The flight to Chiang Mai from Bangkok takes only one hour. In that short amount of time, I left behind a bustling, urban, major-city and arrived in a smaller city surrounded by mountains, lush forests, and over 300 Buddhist Temples dotting the sides of the local hills.
Chiang Mai is Thailand’s second-largest city, but that fact never occurred to me as I walked along the quiet streets and in and out of meticulous gardens. In Thai, Chiang Mai means “New Walled City.” New, in this case, means 1296, when Chiang Mai was founded.
From there, I traveled 3 hours further North by car to the Phayao Province, virtually enveloped by mountains, valleys and National Forests. The city of Phayao was founded in 1096. With only modest facilities and conveniences, it is an enchanting community with delightful natural beauty and fascinating religious sites. It is 45 kilometers from here, into an even more rural area, that I arrived at a very unique GeoVisions volunteer project.
Any attempt to categorize the site is going to be tricky. Baan Kru Mookda (in Thai it means “house of Kru Mookda”) can best be described as a camp for underprivileged Thai students run by Kru Mookda and her family. Mrs. Mookda, seen here in the bright yellow shirt, received the 1999 Race Against Poverty award from Kofi Anan on behalf of the United Nations. Here on our web site, you will soon be able to view an excerpt from a documentary filmed for the United Nations Development Project about Mrs. Kru Mookda. The film was premiered at the awards ceremony in New York.
Spending part of a day with Kru Mookda was an honor and experience I will not soon forget. Mrs. Mookda and I met first, sitting on mats beneath a tree, shoes off, sipping water and eating fresh fruit. From there we walked around the camp talking with the children and looking at the camp’s rice paddies, which are cared for totally by the children, the fish ponds and the buildings where classes are held, the computer center and radio station. It is from the children’s radio station that 8,000 households get news and local information.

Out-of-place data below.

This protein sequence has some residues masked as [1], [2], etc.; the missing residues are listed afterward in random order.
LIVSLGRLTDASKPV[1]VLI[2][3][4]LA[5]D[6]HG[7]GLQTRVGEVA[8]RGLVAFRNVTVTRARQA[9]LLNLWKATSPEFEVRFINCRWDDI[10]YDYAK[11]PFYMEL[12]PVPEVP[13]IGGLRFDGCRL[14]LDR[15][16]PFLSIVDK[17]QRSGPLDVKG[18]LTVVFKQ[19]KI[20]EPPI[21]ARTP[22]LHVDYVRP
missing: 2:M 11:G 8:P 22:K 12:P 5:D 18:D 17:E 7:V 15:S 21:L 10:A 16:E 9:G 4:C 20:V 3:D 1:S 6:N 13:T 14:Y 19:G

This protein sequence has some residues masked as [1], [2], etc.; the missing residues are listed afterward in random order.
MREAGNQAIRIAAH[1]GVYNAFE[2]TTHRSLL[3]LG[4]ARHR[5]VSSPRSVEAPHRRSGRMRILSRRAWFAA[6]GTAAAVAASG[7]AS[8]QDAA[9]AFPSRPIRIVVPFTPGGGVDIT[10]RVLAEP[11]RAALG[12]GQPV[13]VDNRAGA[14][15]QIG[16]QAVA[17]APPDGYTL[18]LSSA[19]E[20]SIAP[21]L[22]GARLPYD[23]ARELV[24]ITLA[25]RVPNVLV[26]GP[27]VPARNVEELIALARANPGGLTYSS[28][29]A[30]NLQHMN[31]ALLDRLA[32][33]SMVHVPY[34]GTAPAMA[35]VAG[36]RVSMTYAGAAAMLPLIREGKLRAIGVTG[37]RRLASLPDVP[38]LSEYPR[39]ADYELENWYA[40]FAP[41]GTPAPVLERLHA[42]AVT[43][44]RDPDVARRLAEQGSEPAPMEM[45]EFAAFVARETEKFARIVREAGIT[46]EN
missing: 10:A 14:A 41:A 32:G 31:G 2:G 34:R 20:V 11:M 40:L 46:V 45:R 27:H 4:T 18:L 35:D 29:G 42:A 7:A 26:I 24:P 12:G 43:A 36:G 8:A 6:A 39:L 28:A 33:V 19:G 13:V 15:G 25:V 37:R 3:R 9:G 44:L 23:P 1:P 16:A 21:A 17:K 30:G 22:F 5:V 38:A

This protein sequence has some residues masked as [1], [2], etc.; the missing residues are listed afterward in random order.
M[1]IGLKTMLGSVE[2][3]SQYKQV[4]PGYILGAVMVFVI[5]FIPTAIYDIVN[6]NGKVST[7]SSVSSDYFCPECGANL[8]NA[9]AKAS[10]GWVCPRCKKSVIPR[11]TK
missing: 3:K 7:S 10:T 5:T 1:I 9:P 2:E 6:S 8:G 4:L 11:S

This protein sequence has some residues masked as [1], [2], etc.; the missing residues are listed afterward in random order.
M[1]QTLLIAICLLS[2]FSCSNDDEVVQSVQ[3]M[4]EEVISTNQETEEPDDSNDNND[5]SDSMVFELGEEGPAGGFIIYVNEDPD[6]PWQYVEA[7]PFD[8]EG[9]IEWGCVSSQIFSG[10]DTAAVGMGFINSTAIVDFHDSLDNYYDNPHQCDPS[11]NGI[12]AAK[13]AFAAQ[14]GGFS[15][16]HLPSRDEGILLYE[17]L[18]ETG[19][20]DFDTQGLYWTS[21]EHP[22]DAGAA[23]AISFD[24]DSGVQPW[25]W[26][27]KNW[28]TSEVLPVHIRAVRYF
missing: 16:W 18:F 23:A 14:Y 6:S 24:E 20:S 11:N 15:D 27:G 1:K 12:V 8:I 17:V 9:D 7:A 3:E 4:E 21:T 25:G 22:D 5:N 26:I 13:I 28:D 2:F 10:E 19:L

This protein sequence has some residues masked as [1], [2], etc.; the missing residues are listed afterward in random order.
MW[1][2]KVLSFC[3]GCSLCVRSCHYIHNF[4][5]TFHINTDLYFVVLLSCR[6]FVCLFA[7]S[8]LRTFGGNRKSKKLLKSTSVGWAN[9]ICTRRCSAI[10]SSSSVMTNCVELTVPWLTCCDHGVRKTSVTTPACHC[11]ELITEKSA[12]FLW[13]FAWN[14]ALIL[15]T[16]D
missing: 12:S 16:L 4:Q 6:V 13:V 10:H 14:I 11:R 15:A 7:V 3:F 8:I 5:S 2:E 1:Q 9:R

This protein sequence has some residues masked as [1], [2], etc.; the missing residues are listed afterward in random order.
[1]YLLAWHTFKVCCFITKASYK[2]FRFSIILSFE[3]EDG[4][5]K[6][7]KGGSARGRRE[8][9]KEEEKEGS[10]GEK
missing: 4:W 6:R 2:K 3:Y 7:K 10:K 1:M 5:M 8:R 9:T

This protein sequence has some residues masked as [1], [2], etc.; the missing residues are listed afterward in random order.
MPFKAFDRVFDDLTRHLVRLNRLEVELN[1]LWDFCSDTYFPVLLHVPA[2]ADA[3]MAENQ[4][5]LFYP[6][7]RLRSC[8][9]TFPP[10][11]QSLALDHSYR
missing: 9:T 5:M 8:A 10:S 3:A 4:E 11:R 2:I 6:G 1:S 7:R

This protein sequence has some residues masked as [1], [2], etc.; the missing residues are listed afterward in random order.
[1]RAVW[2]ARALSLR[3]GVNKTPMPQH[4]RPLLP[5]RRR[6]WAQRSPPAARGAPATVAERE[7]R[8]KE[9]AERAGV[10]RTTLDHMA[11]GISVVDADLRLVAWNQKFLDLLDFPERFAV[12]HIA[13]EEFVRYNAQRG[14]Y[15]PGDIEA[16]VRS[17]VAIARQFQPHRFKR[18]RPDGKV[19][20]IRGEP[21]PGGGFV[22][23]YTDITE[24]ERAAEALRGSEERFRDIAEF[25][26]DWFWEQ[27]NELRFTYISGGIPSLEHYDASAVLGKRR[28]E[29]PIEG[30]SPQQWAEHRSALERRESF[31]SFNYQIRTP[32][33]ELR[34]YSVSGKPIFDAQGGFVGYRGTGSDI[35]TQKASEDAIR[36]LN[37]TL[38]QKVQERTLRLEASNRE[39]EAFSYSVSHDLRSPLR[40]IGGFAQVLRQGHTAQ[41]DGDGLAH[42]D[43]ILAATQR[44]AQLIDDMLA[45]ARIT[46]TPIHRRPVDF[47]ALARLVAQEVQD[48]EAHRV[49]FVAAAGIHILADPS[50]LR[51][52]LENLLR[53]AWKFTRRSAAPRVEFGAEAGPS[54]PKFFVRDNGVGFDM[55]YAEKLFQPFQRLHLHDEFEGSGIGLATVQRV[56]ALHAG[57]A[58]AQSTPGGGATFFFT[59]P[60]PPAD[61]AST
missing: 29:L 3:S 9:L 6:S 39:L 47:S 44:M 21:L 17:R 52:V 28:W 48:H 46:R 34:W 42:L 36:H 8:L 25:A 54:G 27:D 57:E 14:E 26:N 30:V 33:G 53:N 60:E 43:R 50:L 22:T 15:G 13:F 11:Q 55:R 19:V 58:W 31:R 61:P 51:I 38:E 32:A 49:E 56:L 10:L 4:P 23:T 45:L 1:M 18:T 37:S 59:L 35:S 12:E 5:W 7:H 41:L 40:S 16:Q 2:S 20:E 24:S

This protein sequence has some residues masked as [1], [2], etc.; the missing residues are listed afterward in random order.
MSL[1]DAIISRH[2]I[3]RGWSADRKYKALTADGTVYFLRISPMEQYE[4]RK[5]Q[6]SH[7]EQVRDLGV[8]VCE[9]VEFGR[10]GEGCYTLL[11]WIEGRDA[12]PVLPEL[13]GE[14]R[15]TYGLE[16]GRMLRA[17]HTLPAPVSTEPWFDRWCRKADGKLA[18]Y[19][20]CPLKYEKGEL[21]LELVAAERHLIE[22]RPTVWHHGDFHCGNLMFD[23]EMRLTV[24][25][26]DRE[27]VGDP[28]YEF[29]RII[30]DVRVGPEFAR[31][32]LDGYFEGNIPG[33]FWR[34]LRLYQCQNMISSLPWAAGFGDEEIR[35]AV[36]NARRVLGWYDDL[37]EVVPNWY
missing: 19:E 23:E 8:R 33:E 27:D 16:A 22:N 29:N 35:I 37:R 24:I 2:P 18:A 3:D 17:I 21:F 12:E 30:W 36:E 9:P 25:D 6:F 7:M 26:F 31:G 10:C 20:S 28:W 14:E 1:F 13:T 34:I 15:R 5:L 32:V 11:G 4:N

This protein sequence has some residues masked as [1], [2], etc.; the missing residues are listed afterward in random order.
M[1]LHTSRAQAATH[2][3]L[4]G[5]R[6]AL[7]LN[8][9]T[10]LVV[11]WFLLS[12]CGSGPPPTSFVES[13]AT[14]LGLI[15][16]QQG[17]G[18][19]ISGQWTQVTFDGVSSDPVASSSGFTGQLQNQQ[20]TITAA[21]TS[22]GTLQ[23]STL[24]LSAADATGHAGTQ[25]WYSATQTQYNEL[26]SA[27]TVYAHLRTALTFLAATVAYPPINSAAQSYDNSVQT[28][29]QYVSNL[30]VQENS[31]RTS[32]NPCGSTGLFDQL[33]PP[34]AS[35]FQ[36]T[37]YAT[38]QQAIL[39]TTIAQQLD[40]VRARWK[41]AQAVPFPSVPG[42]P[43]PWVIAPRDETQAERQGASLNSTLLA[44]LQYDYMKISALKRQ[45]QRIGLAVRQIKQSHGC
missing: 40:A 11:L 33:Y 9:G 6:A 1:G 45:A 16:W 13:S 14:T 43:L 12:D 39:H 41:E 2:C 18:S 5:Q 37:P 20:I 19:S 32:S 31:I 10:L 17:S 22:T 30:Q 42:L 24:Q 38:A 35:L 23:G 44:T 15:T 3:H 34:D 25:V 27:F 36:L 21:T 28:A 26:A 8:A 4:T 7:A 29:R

The pampered traveler might find day-to-day living at Baan Kru Mookda a challenge. In fact, I’m not sure the pampered traveler would even find Baan Kru Mookda or even Phayao for that matter. GeoVisions volunteers, however, find it relaxing. There is no English television or great shopping destinations in the near vicinity. GeoVisions volunteers pamper themselves with lots of reading material, a deck of cards, travel-size board games and a sense of exploration. The surrounding area is breathtaking. One also gets a very real appreciation of the Thai culture since Phayao is not a tourist destination.
The camp (also referred to as an orphanage) does not have many of the conveniences that we are accustomed to. For instance, there are only cold showers, squat toilets, and mosquito netting over all of the beds. The food is 100% Thai. Thai food revolves around rice. Many Thai’s will start a conversation with, “gin khao yung,” which means, “have you eaten yet?” Around rice you will find pork, fish or chicken and the addition of hot spices, coconut milk, vegetables, Thai curry, and lemon grass. The living conditions are absolutely fine…they are just different than what many people are used to and they take some adjustment time.